New ESG data recommendations by the UK’s accounting watchdog have been welcomed by leading data providers and users, who said the guidance provides a clear pathway to better sustainability disclosures.
The Financial Reporting Council’s FRC Lab said its guidance on the production of ESG data was necessary because the sustainability data space was “less mature” than that of financial data. It is important to ensure the data is of the highest quality to better inform companies’ decision-making processes, it added.
Market participants said the report brings clarity to an often opaque subject and that the equal weighting given to all three elements of ESG was encouraging. The challenge now will be to put those recommendations onto the statute books.
“The updated guidance is clearly a step in the right direction as it includes a thoughtful analysis of current ESG data-related challenges and steps toward their remediation,” Delta Capita chief sustainability officer Diane Eshleman told ESG Insight.
The report by London-based FRC Lab recommends companies follow a 12-step process of identifying what data they need to meet “business strategy, stakeholder and regulatory” obligations, collect and process data effectively and use data strategically. It’s based on findings from interviews and round-table meetings with “a diverse range of organisations across sectors and sizes”, which included “large listed companies, private companies and housing associations”.
“By keeping in mind at different stages of producing ESG data, its decision-usefulness and relevance to their strategy and their stakeholders, companies can report ESG data that works both for them and the wider investor, stakeholder and regulator community,” the report states.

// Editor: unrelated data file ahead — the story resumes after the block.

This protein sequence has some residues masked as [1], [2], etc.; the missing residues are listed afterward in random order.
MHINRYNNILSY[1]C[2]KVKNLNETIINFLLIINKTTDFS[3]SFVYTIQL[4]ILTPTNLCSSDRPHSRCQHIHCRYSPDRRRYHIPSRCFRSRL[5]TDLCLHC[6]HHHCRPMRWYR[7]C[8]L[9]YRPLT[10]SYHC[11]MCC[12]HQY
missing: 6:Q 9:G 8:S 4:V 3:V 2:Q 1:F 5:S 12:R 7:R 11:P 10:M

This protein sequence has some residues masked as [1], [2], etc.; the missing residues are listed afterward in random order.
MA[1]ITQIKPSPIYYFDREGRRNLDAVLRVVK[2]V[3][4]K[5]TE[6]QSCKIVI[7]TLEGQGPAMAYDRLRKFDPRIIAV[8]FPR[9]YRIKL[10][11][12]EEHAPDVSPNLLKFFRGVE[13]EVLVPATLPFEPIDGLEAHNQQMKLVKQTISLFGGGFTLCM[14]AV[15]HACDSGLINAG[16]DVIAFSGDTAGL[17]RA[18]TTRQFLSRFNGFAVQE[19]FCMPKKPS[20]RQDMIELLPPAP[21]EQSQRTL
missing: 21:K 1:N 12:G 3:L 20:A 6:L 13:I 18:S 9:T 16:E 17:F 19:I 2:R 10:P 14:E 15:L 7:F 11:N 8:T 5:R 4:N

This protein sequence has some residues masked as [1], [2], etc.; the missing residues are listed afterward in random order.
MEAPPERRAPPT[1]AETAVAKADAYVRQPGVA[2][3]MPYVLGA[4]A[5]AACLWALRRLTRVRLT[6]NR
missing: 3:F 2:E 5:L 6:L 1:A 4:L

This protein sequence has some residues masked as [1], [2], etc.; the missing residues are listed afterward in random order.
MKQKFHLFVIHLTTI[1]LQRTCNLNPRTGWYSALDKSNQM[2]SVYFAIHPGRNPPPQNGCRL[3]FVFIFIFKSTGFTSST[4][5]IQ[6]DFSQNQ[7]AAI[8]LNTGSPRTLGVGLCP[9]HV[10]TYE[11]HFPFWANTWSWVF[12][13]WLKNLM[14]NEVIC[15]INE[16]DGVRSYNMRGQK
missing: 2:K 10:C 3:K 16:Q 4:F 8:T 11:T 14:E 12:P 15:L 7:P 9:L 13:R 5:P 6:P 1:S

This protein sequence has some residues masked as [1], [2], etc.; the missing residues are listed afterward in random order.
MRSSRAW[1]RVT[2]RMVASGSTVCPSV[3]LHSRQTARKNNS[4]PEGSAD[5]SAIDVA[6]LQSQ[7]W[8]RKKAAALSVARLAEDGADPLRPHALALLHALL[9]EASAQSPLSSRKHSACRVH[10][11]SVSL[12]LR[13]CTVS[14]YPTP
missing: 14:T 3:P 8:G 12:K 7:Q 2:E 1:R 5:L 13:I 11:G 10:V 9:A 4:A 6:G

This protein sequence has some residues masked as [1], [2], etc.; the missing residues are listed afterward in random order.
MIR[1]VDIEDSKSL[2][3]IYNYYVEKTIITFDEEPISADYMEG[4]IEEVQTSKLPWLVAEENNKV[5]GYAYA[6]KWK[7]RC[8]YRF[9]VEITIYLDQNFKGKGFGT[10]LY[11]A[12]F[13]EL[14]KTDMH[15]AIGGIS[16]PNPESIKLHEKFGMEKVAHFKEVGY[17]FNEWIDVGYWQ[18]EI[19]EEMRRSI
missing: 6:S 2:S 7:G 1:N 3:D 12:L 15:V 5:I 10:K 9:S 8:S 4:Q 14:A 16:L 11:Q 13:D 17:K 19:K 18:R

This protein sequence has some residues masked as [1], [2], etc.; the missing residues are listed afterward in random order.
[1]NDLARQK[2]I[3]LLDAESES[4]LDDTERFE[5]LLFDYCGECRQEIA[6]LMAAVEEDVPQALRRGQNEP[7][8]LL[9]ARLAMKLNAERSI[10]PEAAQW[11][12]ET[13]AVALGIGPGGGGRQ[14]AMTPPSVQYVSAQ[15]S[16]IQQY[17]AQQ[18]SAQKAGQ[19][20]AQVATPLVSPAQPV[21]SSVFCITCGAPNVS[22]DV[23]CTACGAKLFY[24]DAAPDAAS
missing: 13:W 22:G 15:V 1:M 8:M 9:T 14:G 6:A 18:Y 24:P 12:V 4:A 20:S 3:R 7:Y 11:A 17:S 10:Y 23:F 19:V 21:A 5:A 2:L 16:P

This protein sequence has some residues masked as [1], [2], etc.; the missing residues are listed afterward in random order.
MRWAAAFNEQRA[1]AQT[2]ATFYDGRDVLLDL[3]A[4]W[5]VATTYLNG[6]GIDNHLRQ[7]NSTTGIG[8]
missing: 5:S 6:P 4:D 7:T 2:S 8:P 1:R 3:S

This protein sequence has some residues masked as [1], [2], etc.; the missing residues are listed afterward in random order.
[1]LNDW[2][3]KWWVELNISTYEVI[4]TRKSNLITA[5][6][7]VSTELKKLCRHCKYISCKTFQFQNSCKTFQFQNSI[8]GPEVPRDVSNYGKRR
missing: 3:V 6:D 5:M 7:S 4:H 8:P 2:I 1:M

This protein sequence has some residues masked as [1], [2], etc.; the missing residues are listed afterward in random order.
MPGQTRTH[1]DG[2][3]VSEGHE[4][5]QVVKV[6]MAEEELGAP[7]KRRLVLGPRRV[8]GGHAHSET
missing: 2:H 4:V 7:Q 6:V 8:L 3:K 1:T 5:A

Breaking down a company’s ESG data generation programme into three elements, it encourages market participants to identify their motivation for collecting data, the method of doing so and then to explore how the data can add value – or meaning – to their operations.
Financial digital solutions provider Broadridge praised the report’s focus on promoting deep engagement among all parts of the ESG value chain.
“The FRC’s guidance highlights the importance of coordination and collaboration to help achieve its goals, and that includes data and technology providers working in close partnership with companies and supervisory institutions to improve ESG data processing,” Broadridge head of ESG insights Jag Alexeyev said. “Given the vast complexity and volume of ESG information, fit for purpose technologies will prove valuable for streamlining workflows, reducing costs, and improving quality.”
The FRC Lab lays out a series of questions that corporate boards should ask stakeholders as they formulate their ESG data strategies. Among them are inquiries about how best to identify the data they need, what controls need to be put in place and how data can be embedded within an enterprise.
The top-to-bottom nature of the guidance is seen as particularly useful for small businesses that may not have the resources to pull together their own or third-party data.
“Smaller companies with limited resources face a daunting task in ESG data production, and the FRC’s guidance suggests a few preliminary positive actions smaller companies can take to address their unique challenges,” Broadridge’s Alexeyev told ESG Insight. “Beyond these internal steps, external partnerships and technology will help smaller companies to deliver on the ESG data needs of stakeholders.”
There was also positive comment on the report’s recognition that social and governance factors should be given equal weighting to environmental concerns as there is a growing demand from investors for S- and G-aligned products.
The FRC Lab report is the first fruit of a council project to examine the ESG data market following the publication of its “Statement of Intent on ESG Challenges” last year. Further studies on the distribution and consumption of data are expected to follow.
It’s hoped that reports like this will help regulators forge a comprehensive ESG reporting framework. Some participants in the financial industry have said the absence of such rules is hobbling development of the sustainable finance market and encouraging greenwashing.
Nevertheless, Delta Capita’s Eshleman warned the FRC findings were not enough to move the regulatory programme forward.
“More work is required to codify the suggested approaches before they are fully actionable,” she said.
Subscribe to our newsletter